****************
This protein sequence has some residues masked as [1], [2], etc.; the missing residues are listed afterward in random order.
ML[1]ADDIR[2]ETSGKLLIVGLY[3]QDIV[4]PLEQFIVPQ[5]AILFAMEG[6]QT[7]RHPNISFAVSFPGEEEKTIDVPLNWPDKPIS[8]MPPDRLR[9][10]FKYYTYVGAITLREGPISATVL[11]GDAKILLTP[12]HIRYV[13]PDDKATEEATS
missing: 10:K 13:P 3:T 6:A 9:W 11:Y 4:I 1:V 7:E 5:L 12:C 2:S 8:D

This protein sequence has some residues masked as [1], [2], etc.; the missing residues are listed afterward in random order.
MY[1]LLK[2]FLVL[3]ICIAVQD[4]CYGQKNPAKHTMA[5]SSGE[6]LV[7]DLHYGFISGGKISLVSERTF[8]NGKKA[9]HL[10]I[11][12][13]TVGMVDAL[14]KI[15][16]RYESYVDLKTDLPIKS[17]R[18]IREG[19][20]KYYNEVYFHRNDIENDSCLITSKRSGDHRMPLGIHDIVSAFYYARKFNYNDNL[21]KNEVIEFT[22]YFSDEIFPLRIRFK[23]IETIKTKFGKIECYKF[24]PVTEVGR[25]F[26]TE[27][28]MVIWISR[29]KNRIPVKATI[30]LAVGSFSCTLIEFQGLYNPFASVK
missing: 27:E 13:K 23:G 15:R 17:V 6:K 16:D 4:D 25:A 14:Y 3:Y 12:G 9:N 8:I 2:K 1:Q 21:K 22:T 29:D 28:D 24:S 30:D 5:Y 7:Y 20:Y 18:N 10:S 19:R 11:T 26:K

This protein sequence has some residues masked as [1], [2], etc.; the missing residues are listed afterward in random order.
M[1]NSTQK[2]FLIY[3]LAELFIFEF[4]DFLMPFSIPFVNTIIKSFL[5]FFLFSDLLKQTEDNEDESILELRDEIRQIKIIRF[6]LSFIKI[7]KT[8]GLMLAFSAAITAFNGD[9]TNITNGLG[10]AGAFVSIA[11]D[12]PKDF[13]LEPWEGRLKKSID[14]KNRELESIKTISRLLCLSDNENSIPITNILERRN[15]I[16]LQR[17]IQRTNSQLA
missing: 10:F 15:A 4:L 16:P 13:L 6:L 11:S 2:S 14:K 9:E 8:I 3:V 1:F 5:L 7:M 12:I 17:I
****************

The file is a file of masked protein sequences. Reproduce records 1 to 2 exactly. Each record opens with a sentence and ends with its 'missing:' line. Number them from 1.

This protein sequence has some residues masked as [1], [2], etc.; the missing residues are listed afterward in random order.
ML[1]ADDIR[2]ETSGKLLIVGLY[3]QDIV[4]PLEQFIVPQ[5]AILFAMEG[6]QT[7]RHPNISFAVSFPGEEEKTIDVPLNWPDKPIS[8]MPPDRLR[9][10]FKYYTYVGAITLREGPISATVL[11]GDAKILLTP[12]HIRYV[13]PDDKATEEATS
missing: 10:K 13:P 3:T 6:A 9:W 11:Y 4:I 1:V 7:E 5:L 12:C 2:S 8:D

This protein sequence has some residues masked as [1], [2], etc.; the missing residues are listed afterward in random order.
MY[1]LLK[2]FLVL[3]ICIAVQD[4]CYGQKNPAKHTMA[5]SSGE[6]LV[7]DLHYGFISGGKISLVSERTF[8]NGKKA[9]HL[10]I[11][12][13]TVGMVDAL[14]KI[15][16]RYESYVDLKTDLPIKS[17]R[18]IREG[19][20]KYYNEVYFHRNDIENDSCLITSKRSGDHRMPLGIHDIVSAFYYARKFNYNDNL[21]KNEVIEFT[22]YFSDEIFPLRIRFK[23]IETIKTKFGKIECYKF[24]PVTEVGR[25]F[26]TE[27][28]MVIWISR[29]KNRIPVKATI[30]LAVGSFSCTLIEFQGLYNPFASVK
missing: 27:E 13:K 23:G 15:R 17:V 6:K 16:D 4:D 25:A 14:Y 3:Y 12:G 9:N 8:I 2:K 1:Q 21:K 22:T 29:D 28:D 24:S 30:D 5:Y 7:Y 20:Y 18:N 10:S 19:R 11:T 26:K